One option was community resource centers, places run by the utility where affected residents were supposed to be able to cool off and charge their phones. But they often got little information or assistance there because PG&E had not adequately staffed the centers, said a senior state official with knowledge of the situation who was not authorized to speak publicly.

Meanwhile, state agencies in charge of services like railways and the water supply were forced to open the state’s emergency operations center, which is normally used for actual disasters like earthquakes and fires, the official said. The center was running at Level 2, the same level at which it operated during the Ridgecrest earthquake over the summer. And the local authorities were forced to bear the cost of additional staffing, including overtime hours for police officers, to deal with the shutdown.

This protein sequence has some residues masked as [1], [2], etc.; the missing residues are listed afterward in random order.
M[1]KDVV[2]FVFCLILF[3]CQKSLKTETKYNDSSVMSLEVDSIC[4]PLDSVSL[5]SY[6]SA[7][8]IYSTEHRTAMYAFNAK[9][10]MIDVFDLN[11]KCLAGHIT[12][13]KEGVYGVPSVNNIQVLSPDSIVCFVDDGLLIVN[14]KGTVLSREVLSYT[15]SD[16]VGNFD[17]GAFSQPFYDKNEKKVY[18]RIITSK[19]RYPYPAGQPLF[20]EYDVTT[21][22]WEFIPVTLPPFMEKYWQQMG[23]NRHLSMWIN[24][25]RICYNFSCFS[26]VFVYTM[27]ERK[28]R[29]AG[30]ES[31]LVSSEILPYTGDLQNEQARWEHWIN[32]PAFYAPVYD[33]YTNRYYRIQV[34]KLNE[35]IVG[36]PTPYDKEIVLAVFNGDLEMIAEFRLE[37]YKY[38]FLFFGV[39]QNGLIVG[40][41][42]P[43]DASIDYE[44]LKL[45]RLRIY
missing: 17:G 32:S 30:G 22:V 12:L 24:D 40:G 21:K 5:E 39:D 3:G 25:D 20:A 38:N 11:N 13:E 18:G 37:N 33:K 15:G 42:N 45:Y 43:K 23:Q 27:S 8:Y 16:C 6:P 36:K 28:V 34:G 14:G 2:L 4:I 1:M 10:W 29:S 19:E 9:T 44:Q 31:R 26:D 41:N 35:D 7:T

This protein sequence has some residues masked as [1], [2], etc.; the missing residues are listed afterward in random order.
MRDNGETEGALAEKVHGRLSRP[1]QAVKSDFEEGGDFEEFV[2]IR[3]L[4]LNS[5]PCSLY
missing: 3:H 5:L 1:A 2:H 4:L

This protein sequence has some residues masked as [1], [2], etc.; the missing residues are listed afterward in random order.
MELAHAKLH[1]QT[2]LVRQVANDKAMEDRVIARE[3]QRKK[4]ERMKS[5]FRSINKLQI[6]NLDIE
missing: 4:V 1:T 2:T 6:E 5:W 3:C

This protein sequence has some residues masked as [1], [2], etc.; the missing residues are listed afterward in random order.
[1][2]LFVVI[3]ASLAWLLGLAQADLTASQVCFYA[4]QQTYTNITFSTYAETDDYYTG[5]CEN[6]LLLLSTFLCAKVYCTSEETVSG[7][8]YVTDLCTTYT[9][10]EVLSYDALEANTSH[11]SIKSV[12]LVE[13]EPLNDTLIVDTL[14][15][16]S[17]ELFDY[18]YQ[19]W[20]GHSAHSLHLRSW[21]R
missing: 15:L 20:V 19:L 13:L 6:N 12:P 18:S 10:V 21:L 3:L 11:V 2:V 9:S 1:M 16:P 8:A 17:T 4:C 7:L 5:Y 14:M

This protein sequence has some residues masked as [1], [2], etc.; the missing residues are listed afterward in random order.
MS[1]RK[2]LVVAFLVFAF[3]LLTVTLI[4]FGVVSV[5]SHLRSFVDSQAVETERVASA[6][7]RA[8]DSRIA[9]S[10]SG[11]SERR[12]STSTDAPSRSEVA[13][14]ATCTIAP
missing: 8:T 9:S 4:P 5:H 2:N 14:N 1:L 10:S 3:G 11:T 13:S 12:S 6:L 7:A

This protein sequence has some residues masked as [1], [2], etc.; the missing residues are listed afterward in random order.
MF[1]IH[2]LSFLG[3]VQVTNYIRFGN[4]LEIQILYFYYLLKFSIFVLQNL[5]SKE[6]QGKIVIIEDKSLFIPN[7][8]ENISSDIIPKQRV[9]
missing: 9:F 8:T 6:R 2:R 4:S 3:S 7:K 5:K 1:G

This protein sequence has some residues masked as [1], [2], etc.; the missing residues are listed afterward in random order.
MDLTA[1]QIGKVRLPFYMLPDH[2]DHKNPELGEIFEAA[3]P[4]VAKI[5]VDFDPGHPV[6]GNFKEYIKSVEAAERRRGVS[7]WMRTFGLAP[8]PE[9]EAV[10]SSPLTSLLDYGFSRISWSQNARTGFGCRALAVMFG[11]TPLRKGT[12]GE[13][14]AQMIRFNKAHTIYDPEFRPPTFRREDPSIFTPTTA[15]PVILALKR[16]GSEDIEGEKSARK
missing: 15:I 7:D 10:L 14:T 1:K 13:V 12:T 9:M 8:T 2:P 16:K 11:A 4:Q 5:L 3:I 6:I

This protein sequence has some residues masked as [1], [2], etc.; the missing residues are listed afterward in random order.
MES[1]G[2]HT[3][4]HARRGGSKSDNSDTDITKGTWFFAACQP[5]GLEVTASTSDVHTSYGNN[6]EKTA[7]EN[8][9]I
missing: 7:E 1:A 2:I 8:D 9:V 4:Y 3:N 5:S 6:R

This was a big moment for PG&E, which does not have extensive experience using what California officials refer to as a “public safety power shut-off.” Its previous wildfire shut-offs had been limited to tens of thousands of customers — and it was ill prepared for the task.

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Malashenko, deputy executive director for safety and enforcement at the California Public Utilities Commission, arrived at 9 a.m. on Tuesday for the first of her two 12-hour shifts at PG&E’s operations center. She said she was stunned by what she saw. PG&E’s website crashed just before the first rounds of power shut-offs.

In addition, the systems the company uses to alert residents and businesses that they would lose power didn’t work as they were supposed to, Johnson, the chief executive, later acknowledged.

The situation got so bad at one point that Malashenko called in information technology specialists from the state to help restore PG&E’s systems. (Besides Malashenko, representatives from the state emergency services and forestry and fire prevention agencies were also at the center to help coordinate the government’s response with the utility and to relay information to state leaders.)

PG&E declined requests for interviews for this article with company officials who were at the emergency center.